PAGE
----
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In 2009, the research team of Unger and Nelen was requested to study the scale of entwinement between money laundering activities and the Dutch real estate sector. For this, the team developed a data mining framework to detect real estate property at risk of being part of a money laundering scheme. Part of this study involved a criminological testing of the developed framework which resulted in the statement that improvements and alterations are necessary to increase the framework's validity and reliability. This paper aims to review this framework and generate refinements.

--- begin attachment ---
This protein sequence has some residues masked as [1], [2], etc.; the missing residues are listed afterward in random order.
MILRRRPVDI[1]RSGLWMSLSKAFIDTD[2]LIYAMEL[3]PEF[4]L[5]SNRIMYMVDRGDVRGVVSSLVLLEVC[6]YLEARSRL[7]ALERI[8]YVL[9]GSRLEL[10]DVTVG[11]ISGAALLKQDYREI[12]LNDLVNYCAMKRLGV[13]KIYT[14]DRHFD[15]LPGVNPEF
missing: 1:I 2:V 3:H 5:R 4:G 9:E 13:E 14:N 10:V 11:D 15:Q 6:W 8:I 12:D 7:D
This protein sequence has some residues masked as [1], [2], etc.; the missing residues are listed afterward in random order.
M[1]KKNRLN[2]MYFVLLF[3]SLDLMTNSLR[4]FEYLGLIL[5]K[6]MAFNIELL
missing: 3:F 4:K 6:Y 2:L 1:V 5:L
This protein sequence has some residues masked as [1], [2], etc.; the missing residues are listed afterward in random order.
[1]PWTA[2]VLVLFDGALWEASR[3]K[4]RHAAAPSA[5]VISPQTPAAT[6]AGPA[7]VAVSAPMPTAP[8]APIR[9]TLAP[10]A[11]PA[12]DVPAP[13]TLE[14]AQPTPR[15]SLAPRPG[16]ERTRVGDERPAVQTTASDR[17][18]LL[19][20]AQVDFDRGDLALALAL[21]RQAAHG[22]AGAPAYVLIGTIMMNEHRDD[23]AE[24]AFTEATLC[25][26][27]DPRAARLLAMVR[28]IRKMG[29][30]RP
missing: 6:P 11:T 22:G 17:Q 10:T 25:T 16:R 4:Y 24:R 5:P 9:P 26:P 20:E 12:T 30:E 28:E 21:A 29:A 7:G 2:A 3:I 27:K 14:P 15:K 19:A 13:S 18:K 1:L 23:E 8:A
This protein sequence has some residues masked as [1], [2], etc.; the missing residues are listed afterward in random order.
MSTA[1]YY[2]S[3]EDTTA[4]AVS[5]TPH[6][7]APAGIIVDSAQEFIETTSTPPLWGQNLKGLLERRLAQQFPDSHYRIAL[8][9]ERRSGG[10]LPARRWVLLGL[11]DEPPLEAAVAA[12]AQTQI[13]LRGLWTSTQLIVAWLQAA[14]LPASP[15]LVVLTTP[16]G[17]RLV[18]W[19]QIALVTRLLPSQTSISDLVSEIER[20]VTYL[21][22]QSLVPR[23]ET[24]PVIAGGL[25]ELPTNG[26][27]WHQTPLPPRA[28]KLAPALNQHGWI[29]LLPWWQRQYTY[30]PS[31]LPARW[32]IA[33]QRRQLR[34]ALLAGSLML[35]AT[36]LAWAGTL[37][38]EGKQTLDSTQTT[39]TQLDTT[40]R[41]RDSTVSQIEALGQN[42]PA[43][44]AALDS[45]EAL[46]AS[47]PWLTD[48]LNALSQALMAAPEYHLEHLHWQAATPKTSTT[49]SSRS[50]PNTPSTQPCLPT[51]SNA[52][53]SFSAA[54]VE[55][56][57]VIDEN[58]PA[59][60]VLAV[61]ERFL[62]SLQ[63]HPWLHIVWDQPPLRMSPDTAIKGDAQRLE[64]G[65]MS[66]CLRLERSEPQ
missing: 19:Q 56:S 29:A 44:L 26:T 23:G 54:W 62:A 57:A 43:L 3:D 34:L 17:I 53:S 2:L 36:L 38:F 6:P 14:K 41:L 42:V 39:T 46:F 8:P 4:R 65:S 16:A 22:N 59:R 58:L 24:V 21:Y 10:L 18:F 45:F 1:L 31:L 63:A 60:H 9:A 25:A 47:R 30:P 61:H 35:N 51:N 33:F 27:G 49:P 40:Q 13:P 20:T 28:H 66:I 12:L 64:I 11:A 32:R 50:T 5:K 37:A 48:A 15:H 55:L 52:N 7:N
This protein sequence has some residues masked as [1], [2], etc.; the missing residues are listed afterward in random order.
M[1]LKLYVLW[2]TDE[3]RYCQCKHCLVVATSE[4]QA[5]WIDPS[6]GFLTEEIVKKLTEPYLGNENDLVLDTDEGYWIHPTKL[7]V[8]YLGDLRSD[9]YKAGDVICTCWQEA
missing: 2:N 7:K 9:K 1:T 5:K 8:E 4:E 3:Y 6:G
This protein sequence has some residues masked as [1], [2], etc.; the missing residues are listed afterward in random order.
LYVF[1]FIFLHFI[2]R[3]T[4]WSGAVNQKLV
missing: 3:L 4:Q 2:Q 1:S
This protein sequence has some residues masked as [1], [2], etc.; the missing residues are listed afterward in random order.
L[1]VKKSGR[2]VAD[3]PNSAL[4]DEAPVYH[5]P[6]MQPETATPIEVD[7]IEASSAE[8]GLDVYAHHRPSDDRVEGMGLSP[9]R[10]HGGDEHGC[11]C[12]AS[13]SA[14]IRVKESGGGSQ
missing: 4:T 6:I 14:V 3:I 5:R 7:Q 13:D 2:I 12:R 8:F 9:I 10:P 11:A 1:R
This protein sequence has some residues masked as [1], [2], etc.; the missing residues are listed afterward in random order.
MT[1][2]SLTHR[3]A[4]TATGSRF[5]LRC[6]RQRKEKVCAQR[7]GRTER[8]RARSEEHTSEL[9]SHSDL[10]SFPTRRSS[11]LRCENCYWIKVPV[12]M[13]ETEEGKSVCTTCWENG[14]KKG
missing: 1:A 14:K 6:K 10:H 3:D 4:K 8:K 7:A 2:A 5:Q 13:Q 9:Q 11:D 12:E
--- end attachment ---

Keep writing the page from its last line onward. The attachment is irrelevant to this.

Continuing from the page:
This paper is concerned with a review – on the basis of data mining theory – with respect to the original framework in order to generate refinements for a future model.
In general, three major shortcomings were identified, being: the use of unspecified detection clusters; the theoretical nature of some of the risk indicators in combination with data integrity issues; and the use of speculative/arbitrary risk indicators.
Addressing these shortcomings in a future data mining framework will very likely increase its effectiveness and so, increase the ability of law enforcement agencies to counter money laundering activities more effectively and efficiently.